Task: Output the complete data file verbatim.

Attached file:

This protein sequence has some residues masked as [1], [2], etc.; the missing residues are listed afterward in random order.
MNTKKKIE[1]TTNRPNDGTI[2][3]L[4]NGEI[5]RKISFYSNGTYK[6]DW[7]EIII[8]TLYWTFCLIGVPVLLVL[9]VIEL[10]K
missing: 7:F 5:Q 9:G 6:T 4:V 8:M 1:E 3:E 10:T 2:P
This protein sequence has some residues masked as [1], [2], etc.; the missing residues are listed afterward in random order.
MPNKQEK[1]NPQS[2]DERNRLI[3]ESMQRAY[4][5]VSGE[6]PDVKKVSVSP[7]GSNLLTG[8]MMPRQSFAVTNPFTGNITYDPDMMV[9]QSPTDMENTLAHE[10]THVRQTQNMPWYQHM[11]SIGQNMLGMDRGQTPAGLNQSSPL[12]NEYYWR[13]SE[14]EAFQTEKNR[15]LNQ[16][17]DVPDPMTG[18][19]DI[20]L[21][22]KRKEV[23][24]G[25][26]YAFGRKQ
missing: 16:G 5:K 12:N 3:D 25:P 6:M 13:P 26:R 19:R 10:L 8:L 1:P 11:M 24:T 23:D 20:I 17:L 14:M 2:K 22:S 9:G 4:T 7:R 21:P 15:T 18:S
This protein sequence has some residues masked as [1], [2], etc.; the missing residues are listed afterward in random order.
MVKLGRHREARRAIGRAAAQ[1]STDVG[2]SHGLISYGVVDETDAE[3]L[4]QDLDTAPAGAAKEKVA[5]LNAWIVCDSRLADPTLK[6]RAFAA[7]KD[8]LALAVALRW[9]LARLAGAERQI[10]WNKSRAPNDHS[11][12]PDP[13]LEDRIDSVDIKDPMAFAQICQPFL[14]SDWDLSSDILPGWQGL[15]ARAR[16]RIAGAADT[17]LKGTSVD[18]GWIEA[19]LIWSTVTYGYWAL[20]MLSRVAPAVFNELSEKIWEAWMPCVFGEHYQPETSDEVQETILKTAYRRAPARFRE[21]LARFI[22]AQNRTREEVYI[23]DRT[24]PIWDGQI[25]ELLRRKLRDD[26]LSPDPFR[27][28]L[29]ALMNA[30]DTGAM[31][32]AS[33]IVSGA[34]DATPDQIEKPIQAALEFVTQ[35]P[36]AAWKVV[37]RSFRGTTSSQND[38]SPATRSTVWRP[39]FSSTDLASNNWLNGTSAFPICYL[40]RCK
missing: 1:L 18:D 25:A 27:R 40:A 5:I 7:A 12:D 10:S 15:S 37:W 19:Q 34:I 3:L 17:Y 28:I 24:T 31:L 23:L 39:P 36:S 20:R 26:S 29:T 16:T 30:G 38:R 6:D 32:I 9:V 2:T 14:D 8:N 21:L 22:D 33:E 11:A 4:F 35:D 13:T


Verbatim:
This protein sequence has some residues masked as [1], [2], etc.; the missing residues are listed afterward in random order.
MNTKKKIE[1]TTNRPNDGTI[2][3]L[4]NGEI[5]RKISFYSNGTYK[6]DW[7]EIII[8]TLYWTFCLIGVPVLLVL[9]VIEL[10]K
missing: 7:F 5:Q 9:G 6:T 4:V 8:M 1:E 3:E 10:T 2:P
This protein sequence has some residues masked as [1], [2], etc.; the missing residues are listed afterward in random order.
MPNKQEK[1]NPQS[2]DERNRLI[3]ESMQRAY[4][5]VSGE[6]PDVKKVSVSP[7]GSNLLTG[8]MMPRQSFAVTNPFTGNITYDPDMMV[9]QSPTDMENTLAHE[10]THVRQTQNMPWYQHM[11]SIGQNMLGMDRGQTPAGLNQSSPL[12]NEYYWR[13]SE[14]EAFQTEKNR[15]LNQ[16][17]DVPDPMTG[18][19]DI[20]L[21][22]KRKEV[23][24]G[25][26]YAFGRKQ
missing: 16:G 5:K 12:N 3:D 25:P 6:M 13:P 26:R 19:R 10:L 8:L 1:P 11:M 24:T 23:D 20:I 17:L 14:M 2:K 22:S 9:G 4:T 7:R 21:P 15:T 18:S
This protein sequence has some residues masked as [1], [2], etc.; the missing residues are listed afterward in random order.
MVKLGRHREARRAIGRAAAQ[1]STDVG[2]SHGLISYGVVDETDAE[3]L[4]QDLDTAPAGAAKEKVA[5]LNAWIVCDSRLADPTLK[6]RAFAA[7]KD[8]LALAVALRW[9]LARLAGAERQI[10]WNKSRAPNDHS[11][12]PDP[13]LEDRIDSVDIKDPMAFAQICQPFL[14]SDWDLSSDILPGWQGL[15]ARAR[16]RIAGAADT[17]LKGTSVD[18]GWIEA[19]LIWSTVTYGYWAL[20]MLSRVAPAVFNELSEKIWEAWMPCVFGEHYQPETSDEVQETILKTAYRRAPARFRE[21]LARFI[22]AQNRTREEVYI[23]DRT[24]PIWDGQI[25]ELLRRKLRDD[26]LSPDPFR[27][28]L[29]ALMNA[30]DTGAM[31][32]AS[33]IVSGA[34]DATPDQIEKPIQAALEFVTQ[35]P[36]AAWKVV[37]RSFRGTTSSQND[38]SPATRSTVWRP[39]FSSTDLASNNWLNGTSAFPICYL[40]RCK
missing: 1:L 18:D 25:A 27:R 40:A 5:I 7:A 12:D 10:S 15:S 37:W 19:Q 34:I 3:L 17:Y 28:I 24:T 31:L 23:L 39:P 36:S 20:R 26:S 29:T 16:T 30:G 38:R 6:D 32:I 9:V 2:T 14:D 8:N 21:L 22:D 33:E 11:A 4:F 35:D 13:T